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1.  Impact of information letters on the reporting rate of adverse drug reactions and the quality of the reports: a randomized controlled study 
Background
Spontaneous reporting of adverse drug reactions (ADRs) is an important method for pharmacovigilance, but under-reporting and poor quality of reports are major limitations. The aim of this study was to evaluate if repeated one-page ADR information letters affect (i) the reporting rate of ADRs and (ii) the quality of the ADR reports.
Methods
All 151 primary healthcare units in the Region Västra Götaland, Sweden, were randomly allocated (1:1) to an intervention (n = 77) or a control group (n = 74). The intervention consisted of one-page ADR information letters administered at three occasions during 2008 to all physicians and nurses in the intervention units. The number of ADR reports received from the 151 units was registered, as was the quality of the reports, which was defined as high if the ADR was to be reported according to Swedish regulations, that is, if the ADR was (i) serious, (ii) unexpected, and/or (iii) related to the use of new drugs and not labelled as common in the Summary of Product Characteristics. A questionnaire was administered to evaluate if the ADR information letter had reached the intended recipient.
Results
Before the intervention, no significant differences in reporting rate or number of high quality reports could be detected between the randomization groups. In 2008, 79 reports were sent from 37 intervention units and 52 reports from 30 control units (mean number of reports per unit ± standard deviation: 1.0 ± 2.5 vs. 0.7 ± 1.2, P = 0.34). The number of high quality reports was higher in intervention units than in control units (37 vs. 15 reports, 0.5 ± 0.9 vs. 0.2 ± 0.6, P = 0.048). According to the returned questionnaires (n = 1,292, response rate 57%), more persons in the intervention than in the control group had received (29% vs. 19%, P < 0.0001) and read (31% vs. 26%, P < 0.0001) an ADR information letter.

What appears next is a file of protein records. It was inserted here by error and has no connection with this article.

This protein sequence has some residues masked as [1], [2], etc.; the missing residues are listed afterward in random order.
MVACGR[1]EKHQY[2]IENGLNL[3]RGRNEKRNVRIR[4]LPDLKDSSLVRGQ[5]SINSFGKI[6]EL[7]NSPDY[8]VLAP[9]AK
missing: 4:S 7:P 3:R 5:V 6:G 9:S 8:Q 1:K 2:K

Conclusions
This study suggests that repeated ADR information letters to physicians and nurses do not increase the ADR reporting rate, but may increase the number of high quality reports.
doi:10.1186/1472-6904-11-14
PMCID: PMC3182972  PMID: 21899766
2.  Activation of endosomal dynein motors by stepwise assembly of Rab7–RILP–p150Glued, ORP1L, and the receptor βlll spectrin 
The Journal of Cell Biology  2007;176(4):459-471.